About reactivation of the State Housing and Utility Inspectorate, or ‘there can be only one’

23-12-2020

The quality of housing and utility services has always captured attention. Many of us, consumers, faced the inadequate quality of housing and utility services and illegal actions of natural monopolies. No wonder the Ukrainian people’s deputies didn’t ignore the improvement of the housing and utility services quality.

The draft laws No.4403 and No.4404 proposing to address the issue of inadequate quality of housing and utility services by creating another state supervisory authority (namely, the State Housing and Communal Inspectorate) were recently presented. These draft laws are a modified version of the draft law No.2100 developed by the Ministry of Regional Development last year. The State Regulatory Service of Ukraine (SRS) decided to refuse to approve this draft law due to non-compliance with key principles of state regulatory policy, such as practicability, adequacy, efficiency, and balanced approach, as well as due to the violation of requirements regarding preventing the adoption of inconsistent and duplicate regulatory acts.

Apparently, due to the importance and reasonability of comments made by the SRS along with the impossibility of creating the State Housing and Communal Inspectorate without duplicating the functions of other state agencies, a people’s deputy O.Y. Kucherenko, instead of the Cabinet of Ministers of Ukraine, became the subject of the draft law legislative initiative registered as No.2100 in the Verkhovna Rada of Ukraine.

However, after numerous comments in the conclusion of the Main Scientific and Expert Department of the Verkhovna Rada of Ukraine, the draft law No.2100 was returned to the legislative initiative subject for revision.

As for comments made, they particularly relate to the interference in the powers of the Cabinet of Ministers of Ukraine, the inconsistency of the proposed concept of state supervision (control) with the existing one, excessive duplication in sectoral laws, and excessive detail of legal regulation of relevant public relations, and so on.

The revised draft law No.2100 now has a second chance to be adopted in the form of draft laws No.4403 and No.4404. The subject of legislative initiative did not take into account the comments that became the basis for returning the draft law No.2100 for revision in draft laws No.4403 and No.4404, so they are still relevant.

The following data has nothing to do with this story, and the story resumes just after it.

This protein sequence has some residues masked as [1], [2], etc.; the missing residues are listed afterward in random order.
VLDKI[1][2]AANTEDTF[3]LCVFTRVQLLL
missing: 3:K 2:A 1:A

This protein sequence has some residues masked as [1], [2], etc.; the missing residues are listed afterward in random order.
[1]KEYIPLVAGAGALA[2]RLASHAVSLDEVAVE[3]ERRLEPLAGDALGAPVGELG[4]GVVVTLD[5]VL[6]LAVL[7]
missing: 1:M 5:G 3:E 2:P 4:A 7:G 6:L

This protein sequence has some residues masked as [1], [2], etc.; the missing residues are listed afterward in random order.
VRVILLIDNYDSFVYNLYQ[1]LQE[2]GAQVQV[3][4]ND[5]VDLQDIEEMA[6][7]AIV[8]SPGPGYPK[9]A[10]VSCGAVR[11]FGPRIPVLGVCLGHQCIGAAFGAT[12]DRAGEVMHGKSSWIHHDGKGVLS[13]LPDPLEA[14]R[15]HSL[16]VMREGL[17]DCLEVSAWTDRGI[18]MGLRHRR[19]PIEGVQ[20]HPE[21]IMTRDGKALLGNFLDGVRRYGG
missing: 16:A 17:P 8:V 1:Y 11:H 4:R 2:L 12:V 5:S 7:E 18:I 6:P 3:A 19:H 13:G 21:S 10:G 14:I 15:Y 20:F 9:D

However, the very idea of ​​establishing the State Housing and Communal Inspectorate is debatable. What arguments for the creation of the State Housing and Communal Inspectorate were voiced during the above-mentioned presentation and why, in our opinion, are they weak?

Argument 1. Currently, there is only a state body responsible for developing state policy in the field of housing and communal services, while there is no agency responsible for its implementation.

This is definitely not the case. Under its Regulation, the Ministry of Regional Development ensures the development and implementation of state housing policy in the field of housing and communal services. But as for the policy in the field of control of housing and communal services and energy efficiency of buildings, it is just formed by the Ministry of Regional Development. However, this does not mean that this policy is not implemented by other authorities.

For example, state supervision (control) over the activities of economic entities in the housing and communal services market is carried out by checking the fulfillment of legal requirements and/or compliance with licensing conditions (under the procedure for monitoring compliance with licensing conditions) by natural monopolies and economic entities in related markets. And under the law, these functions have been already assigned to the state body, which is the National Energy and Utilities Regulatory Commission (NEURC).

Argument 2. No agency would be an arbiter between local self-government bodies, housing, and communal services providers, and consumers.

This is also not true, and it is not even about the court (the Latin ‘arbiter’ means mediating judge). The fact is that the Laws of Ukraine “On Housing and Utility Services” and “On Consumer Protection” entrust the protection of the rights of housing and communal services consumers to the State Service for Food Safety and Consumer Protection. If the mentioned body is not enough, there are also “arbitration” powers of the NEURC that considers consumer appeals on actions of economic entities engaged in energy and utility services and resolves disputes, including between such economic entities.

Argument 3. Poor monitoring of drinking water quality.

It should be noted that the Cabinet of Ministers of Ukraine entrusts the State Service for Food Safety and Consumer Protection with the implementation of state policy in the field of sanitary and epidemiological well-being and control (supervision) over compliance with sanitary legislation. So, the State Service for Food Safety and Consumer Protection monitors how water supply companies control the quality of drinking water in the process of its extraction and treatment as well as in distribution networks.